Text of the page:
How a Single Username Puts Your Security at Risk

Credit: Natasha Kramskaya/Shutterstock

(Image credit: Natasha Kramskaya/Shutterstock)

In the theme song for the old television sitcom "Cheers," the Boston bar was the place where "everybody knows your name." To prove it, every time the character Norm walked into the establishment, everyone inside shouted out, "Norm!"

But the Internet isn't "Cheers." On the Internet, it's not always advisable to let everyone know your real name.

MORE: 13 Security and Privacy Tips for the Truly Paranoid

Instead, many Internet users create usernames that incorporate details unique to themselves, even if those details are only initials followed by a three-digit number.

While it may not be a person's official legal name, a username makes an individual user recognizable within online communities. A username can be just as much a part of a person's identity as the name on his or her birth certificate.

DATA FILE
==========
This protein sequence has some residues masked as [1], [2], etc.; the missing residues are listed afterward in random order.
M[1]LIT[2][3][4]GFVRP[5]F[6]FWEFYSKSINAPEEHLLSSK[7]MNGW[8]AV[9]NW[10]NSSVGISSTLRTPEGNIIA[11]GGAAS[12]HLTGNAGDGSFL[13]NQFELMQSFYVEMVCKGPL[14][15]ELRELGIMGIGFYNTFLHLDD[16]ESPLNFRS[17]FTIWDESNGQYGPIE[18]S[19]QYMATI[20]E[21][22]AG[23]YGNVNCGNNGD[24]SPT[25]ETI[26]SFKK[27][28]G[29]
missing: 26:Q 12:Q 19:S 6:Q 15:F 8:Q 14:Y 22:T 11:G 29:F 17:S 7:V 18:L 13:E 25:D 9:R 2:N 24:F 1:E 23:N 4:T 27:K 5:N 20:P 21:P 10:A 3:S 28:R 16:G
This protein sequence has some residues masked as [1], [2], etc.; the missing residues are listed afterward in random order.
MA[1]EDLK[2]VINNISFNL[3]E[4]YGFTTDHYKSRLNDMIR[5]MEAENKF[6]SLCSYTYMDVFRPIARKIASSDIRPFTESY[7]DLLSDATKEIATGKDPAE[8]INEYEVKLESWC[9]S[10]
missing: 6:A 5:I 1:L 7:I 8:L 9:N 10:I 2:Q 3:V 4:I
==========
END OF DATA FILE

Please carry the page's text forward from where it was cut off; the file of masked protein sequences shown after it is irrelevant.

For those reasons, many individuals have only one online username, which they use all the time across multiple platforms and websites.

Yet using a single username is asking for lots of trouble.

"Having the same username everywhere will negatively impact the limited amount of anonymity there is on the Net," said Roel Schouwenberg, principal security researcher with anti-virus software maker Kaspersky Lab. "It will open people up to more directed attacks."

The exposure of a person's username may not sound very risky, but it can trigger a cascade of security failures, each of which opens the door to account hijacking, identity theft or financial damage.

How Snapchat provided a snapshot of online security risks

The user database of the photo-sharing mobile app Snapchat was breached this past December, and usernames and mobile-phone numbers of 4.6 million Snapchat members — a small fraction of the total number of users — were posted online.